A nostalgic look at radio's golden age focusing on one ordinary family and the various performers in the medium.
Release Year: 1987
Rating: 7.5/10 (13,242 voted)
Stars: Mia Farrow, Dianne Wiest, Mike Starr
Woody Allen's sentimental reminiscence about the golden age of radio. A series of vignettes involving radio personalities is intertwined with the life of a working class family in Rockaway Beach, NY circa 1942.
'Guess That Tune' Host
(as Michael Murray)
Release Date: 30 January 1987
Filming Locations: Brooklyn, New York City, New York, USA
Box Office Details
Opening Weekend: $1,522,423
(1 February 1987)
Did You Know?
The scene where Joe sees a German U Boat at the beach has some basis in fact. Some U Boats were sent to America on secret missions, and had to enter New York harbor by entering through the Rockaway inlets to get into Lower New York bay.
In the closing sequence, when Helen Miller (Mother) says "I'm worried about the future," she spills champagne on the baby she is holding. She looks down briefly, but the camera ignores it and pans over.
Once upon a time, many years ago, two burglars broke into our neighbors house in Rockaway. Mr. and Mrs. Needleman had gone to a movie and the following events occurred.
A Masterpiece. Amazing.
Radio Days has got to be one of my absolute favorite films of all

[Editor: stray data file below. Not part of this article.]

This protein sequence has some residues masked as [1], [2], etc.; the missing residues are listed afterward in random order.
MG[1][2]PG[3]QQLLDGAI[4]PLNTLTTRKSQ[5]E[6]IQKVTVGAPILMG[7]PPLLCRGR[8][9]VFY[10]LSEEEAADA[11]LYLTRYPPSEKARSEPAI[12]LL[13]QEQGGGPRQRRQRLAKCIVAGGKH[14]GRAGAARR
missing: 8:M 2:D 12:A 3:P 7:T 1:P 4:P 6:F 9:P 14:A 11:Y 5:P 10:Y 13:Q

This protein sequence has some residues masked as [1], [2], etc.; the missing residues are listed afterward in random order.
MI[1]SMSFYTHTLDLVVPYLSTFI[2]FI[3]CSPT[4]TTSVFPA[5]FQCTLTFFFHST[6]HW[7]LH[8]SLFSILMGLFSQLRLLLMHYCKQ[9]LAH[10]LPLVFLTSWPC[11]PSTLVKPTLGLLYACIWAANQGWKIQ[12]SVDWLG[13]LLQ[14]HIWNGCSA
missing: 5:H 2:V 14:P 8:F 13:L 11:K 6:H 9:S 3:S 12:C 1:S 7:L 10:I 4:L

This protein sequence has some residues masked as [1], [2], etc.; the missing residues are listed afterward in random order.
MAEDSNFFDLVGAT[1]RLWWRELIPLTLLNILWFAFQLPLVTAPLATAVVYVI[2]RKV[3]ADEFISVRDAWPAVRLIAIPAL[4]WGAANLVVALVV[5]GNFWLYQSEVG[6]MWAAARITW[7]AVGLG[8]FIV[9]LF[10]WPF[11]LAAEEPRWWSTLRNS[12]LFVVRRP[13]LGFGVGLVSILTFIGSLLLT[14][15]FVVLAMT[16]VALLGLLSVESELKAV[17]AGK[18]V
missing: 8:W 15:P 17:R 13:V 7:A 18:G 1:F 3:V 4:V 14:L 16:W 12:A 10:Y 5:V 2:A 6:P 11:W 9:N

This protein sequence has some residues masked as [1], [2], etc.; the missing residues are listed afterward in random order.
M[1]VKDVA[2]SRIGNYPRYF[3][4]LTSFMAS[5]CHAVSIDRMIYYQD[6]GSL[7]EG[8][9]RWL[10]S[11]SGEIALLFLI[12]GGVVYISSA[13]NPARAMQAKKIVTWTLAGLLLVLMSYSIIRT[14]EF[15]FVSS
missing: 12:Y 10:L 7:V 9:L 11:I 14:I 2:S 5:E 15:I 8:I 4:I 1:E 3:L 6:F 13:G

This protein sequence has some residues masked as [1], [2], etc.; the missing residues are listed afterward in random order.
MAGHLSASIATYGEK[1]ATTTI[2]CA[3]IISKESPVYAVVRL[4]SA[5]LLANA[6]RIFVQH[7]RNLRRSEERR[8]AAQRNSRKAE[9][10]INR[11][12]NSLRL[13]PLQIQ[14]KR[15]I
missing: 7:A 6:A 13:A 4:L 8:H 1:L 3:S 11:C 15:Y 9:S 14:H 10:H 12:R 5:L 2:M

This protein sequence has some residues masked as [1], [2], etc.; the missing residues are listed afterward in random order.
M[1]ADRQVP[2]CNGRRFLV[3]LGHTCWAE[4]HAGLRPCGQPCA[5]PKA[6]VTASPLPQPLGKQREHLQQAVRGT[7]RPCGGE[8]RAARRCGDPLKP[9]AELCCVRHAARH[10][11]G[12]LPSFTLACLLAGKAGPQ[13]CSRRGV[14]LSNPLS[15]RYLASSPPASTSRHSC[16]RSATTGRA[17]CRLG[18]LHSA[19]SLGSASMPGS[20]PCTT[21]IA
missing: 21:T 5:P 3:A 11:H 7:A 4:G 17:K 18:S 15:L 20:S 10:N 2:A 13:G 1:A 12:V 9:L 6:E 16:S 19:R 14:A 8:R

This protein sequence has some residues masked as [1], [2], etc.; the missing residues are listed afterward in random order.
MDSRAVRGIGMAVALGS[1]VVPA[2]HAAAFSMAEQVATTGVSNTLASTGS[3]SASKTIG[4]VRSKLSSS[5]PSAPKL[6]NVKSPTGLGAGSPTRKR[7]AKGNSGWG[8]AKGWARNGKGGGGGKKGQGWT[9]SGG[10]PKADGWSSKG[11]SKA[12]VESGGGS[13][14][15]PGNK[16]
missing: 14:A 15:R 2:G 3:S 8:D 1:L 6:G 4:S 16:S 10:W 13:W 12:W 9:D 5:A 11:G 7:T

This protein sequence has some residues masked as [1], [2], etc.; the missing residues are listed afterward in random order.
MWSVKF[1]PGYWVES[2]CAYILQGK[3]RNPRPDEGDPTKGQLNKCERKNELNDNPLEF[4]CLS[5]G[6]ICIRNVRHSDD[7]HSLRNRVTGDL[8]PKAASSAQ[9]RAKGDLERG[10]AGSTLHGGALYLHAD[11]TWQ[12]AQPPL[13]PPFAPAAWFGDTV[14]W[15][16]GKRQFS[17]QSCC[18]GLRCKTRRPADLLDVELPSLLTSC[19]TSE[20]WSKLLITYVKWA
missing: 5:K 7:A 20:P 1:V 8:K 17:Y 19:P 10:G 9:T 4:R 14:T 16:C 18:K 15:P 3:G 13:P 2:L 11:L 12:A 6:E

time. To me, it's a film that balances story, characters and
atmosphere better than just about any other. It's truly a great work
of art, and a very, very underrated one.
The best thing about it is how Allen's love for his subject, the
romantic nostalgia he feels, translates so eloquently to the screen.
You've also got to hand it to the cast. Diane Weist, Julie Kavner,
Mia Farrow, Josh Mostel, a briefly-glimpsed Jeff Daniels, and a
young Seth Green all give great performances that are right out of
the period, yet instantly recognizable. Allen had Santo Loquasto,
his art director, do a bang-up job on creating the world of
early-1940s Rockaway, New York, and Jeffrey Kurland's costumes
help immensely. Particularly note-worthy is Carlo Di Palma's
stunning cinematography. The colours, the smoky nightclubs and
soundstages, the dimly-lit nighteries and the dazzling rooftop set
come to life like few sets do in films.
And then there's the music. That dazzling array of classic music,
from one of the best periods for it in American history. Allen's
decision to use only music from that time might sound cliche, but
he's definatly justified here. And there's always the Radio Show
Themes piece by Dick Hyman (I'm always by that name) that
accompanies many of the scenes. That piece of music alone is
worth seeing the film.
As you can probably tell, I love this film simply for the fact that it's
such a charming, enchanting, beautiful film. It's one I'd show my
children, even the nude dancing scene, had I any children to show
it to. Woody Allen's turn in the films he's made lately (as of 2003)
are, to me, pretty depressing and perverse, with none of the
charm, life and humor that works like Radio Days symbolize,
Sweet and Lowdown notwithstanding. Hopefully, more films like
this gem are on the horizon.